Power Africa in Tanzania


Tanzania Energy Sector Overview

Tanzania has a variety of energy resources, which include natural gas, biomass, hydropower, geothermal, coal, solar and wind. Although the Government of Tanzania (GOT) is aggressively pursuing the expansion of generation capacity and grid extension, much of this energy potential remains untapped. The continued development of Tanzania’s energy sector is critical to the country’s ability to grow economically, attract foreign direct investment (FDI), and spark industrialization. Tanzania has 1,358 megawatts (MW) of installed grid generation capacity to serve its population of over 51 million, and an additional 76 MW in isolated mini-grids. Electricity production meets less than 15 percent of the demand per annum. Less than 30 percent of the population is connected to the grid. Tanzania’s vibrant mini-grid and off-grid sub-sectors have been identified as being the most cost-effective strategy to serving about half of the rural population.

The GOT’s sector reform plan aims to increase generation capacity up to 10,000 MW by 2025, unbundle the public utility’s (TANESCO’s) operations by 2021, and supply base-load demand through a growing share of natural-gas fired generation. A gas pipeline from southern Tanzania to Dar es Salaam was commissioned in September 2015, and it now supplies 150 MW of generation at the Kinyerezi site.

The GOT is committed to improving TANESCO’s viability in the short-term by balancing its books and meeting its current liabilities with improved cash flow. In the long-term, the GOT has committed to gradually unbundling TANESCO beginning in 2017 by separating generation from transmission and distribution. The GOT has publicly committed to plans to move away from unsolicited independent power providers (IPPs) and towards a competitive procurement framework to bring much needed generation online. Projects under 10 MW will continue under the purview of the Rural Electrification Agency (REA).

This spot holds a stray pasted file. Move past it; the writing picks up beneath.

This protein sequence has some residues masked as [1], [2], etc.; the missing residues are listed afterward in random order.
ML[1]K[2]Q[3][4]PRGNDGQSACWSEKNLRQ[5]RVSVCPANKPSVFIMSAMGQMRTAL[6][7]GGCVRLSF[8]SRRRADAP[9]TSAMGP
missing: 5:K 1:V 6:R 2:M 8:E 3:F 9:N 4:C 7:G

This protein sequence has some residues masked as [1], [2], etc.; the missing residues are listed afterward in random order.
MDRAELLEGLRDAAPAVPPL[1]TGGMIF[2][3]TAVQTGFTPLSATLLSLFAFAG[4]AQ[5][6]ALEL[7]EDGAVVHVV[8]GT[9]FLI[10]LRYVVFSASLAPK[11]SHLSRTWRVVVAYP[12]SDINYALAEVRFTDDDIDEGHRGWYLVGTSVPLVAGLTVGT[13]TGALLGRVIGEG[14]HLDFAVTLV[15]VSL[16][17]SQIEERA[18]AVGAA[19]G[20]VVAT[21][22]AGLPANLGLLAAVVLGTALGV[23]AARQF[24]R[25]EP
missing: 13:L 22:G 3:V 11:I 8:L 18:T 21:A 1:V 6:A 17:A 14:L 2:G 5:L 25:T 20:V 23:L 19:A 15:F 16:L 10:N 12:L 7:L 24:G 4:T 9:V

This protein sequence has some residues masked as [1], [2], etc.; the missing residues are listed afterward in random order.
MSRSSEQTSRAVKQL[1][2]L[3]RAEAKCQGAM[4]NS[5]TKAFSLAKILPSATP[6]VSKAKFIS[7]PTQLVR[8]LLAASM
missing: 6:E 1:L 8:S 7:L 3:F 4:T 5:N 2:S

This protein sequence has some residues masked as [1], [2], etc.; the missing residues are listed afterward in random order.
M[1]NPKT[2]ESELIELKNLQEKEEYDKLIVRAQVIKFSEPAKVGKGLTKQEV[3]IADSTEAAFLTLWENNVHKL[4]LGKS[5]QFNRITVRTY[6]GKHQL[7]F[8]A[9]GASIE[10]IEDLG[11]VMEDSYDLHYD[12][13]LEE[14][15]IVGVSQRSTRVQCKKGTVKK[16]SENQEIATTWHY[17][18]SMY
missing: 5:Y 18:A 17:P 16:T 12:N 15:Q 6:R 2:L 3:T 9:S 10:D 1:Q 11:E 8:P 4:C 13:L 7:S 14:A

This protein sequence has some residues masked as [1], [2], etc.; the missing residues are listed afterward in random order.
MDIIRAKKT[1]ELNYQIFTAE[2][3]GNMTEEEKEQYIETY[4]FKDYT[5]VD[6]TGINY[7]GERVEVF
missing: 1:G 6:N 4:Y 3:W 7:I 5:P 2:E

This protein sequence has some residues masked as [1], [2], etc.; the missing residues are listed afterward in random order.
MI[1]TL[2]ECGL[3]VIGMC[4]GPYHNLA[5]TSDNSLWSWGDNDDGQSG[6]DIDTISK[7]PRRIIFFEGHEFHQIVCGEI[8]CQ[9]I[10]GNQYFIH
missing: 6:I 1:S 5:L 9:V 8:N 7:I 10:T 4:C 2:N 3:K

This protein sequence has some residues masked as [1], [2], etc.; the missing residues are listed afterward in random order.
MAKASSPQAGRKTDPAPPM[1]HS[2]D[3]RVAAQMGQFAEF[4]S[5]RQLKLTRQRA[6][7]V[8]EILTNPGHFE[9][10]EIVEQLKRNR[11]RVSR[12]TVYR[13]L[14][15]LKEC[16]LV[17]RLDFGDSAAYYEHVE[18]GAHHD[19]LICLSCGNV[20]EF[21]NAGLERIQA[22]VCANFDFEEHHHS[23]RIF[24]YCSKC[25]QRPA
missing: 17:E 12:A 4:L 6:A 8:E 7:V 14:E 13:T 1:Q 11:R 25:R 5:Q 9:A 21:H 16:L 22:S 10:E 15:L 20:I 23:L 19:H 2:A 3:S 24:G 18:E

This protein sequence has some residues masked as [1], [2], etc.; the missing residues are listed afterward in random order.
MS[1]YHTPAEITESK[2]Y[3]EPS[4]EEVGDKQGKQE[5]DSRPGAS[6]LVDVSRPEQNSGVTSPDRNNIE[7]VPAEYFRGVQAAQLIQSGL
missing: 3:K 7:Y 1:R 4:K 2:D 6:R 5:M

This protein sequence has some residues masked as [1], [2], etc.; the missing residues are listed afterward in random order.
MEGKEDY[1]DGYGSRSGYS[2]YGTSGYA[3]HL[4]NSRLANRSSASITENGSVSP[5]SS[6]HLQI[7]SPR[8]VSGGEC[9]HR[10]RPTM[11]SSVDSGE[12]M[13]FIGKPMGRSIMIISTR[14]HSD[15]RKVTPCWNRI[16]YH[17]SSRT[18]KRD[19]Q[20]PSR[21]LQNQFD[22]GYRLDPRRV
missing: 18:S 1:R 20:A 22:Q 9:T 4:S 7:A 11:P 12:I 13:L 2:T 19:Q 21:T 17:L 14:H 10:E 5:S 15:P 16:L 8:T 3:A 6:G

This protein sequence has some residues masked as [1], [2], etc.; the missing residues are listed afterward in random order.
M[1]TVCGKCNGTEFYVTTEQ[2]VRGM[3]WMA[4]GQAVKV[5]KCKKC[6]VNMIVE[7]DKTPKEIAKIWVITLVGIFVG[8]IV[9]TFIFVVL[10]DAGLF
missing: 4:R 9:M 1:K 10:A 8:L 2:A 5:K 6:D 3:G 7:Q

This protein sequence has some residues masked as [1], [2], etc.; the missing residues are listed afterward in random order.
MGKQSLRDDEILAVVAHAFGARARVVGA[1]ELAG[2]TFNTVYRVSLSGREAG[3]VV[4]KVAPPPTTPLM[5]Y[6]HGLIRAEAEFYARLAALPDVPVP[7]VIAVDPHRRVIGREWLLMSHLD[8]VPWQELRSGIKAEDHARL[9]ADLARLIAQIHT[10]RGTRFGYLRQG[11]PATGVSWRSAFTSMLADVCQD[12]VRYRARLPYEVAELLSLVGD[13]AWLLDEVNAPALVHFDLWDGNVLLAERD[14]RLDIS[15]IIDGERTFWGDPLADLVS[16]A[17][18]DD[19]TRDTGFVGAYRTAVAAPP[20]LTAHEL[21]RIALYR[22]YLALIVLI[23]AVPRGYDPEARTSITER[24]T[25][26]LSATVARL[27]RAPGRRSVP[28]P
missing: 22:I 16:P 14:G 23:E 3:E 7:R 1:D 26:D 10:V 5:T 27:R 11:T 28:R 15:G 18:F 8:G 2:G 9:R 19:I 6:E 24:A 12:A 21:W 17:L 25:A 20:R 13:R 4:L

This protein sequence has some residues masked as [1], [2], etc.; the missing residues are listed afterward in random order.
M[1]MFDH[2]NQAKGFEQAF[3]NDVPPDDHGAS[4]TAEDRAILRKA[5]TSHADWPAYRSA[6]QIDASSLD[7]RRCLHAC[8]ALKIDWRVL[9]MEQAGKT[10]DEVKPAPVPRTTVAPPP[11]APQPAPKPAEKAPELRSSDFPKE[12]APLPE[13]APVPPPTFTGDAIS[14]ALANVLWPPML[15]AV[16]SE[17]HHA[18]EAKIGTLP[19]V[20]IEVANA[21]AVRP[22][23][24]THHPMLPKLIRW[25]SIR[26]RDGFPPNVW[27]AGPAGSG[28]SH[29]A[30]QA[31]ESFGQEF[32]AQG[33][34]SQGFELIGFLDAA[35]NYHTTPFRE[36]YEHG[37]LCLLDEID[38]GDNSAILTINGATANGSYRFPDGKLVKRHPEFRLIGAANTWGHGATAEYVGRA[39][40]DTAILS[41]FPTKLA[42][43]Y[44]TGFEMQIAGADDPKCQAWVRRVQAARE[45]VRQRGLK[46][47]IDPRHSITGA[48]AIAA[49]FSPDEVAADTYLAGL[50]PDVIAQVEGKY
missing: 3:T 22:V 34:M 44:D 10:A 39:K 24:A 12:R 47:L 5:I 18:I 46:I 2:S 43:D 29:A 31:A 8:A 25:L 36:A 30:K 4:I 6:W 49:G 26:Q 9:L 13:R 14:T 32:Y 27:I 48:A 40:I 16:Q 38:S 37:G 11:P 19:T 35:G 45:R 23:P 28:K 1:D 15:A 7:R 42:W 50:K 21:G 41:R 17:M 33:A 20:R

Power Africa Support

Power Africa is supporting the Tanzanian energy sector through transaction assistance for priority generation projects, technical advice to release the constraints to private sector investment, and capacity building for key institutions through embedded advisors with TANESCO, REA, and the Energy & Water Utilities Regulatory Authority (EWURA).


Highlighted Transactions


Megawatts (MW)

Type of

(USD Million)


Power Africa Support

GOT Actions


150 MW

Gas Generation



  • Construction 2014
  • Operational October 2015
  • TA to price natural gas delivered to the plant


  • Possible sovereign guarantee from Ministry of Finance
  • Prioritized TANESCO payments

NextGen/ Kigoma

5 MW



  • Financial Close 2016
  • Operational late 2017
  • Facilitate financing
  • Assisted TANESCO and EWURA to develop second generation SPPA
  • OPIC investment
  • TANESCO, REA, to support actions that allow EWURA to resolve SPPA issue.


About Power Africa

Power Africa is a multi-partner initiative which launched in 2013. Power Africa’s goals are to increase electricity access in sub-Saharan Africa by adding more than 30,000 megawatts of cleaner, more efficient electricity generation capacity and 60 million new home and business connections.

Power Africa works with African governments and private sector partners to remove barriers that impede sustainable energy development in sub-Saharan Africa and to unlock the substantial wind, solar, hydropower, natural gas, biomass, and geothermal resources on the continent.

Mobilizing Partnerships & Investments

Power Africa draws on the combined expertise and abilities of 12 U.S. Government agencies, the World Bank Group, the African Development Bank, the Government of Sweden, the Government of Norway, the Government of Canada, the UK Department for International Development, the Government of Japan, the International Renewable Energy Agency, African governments, and private sector partners. Power Africa’s “Toolbox” approach offers a range of resources to advance key projects on the electricity grid and, through the Beyond the Grid sub-initiative, in places where the national grid doesn’t reach.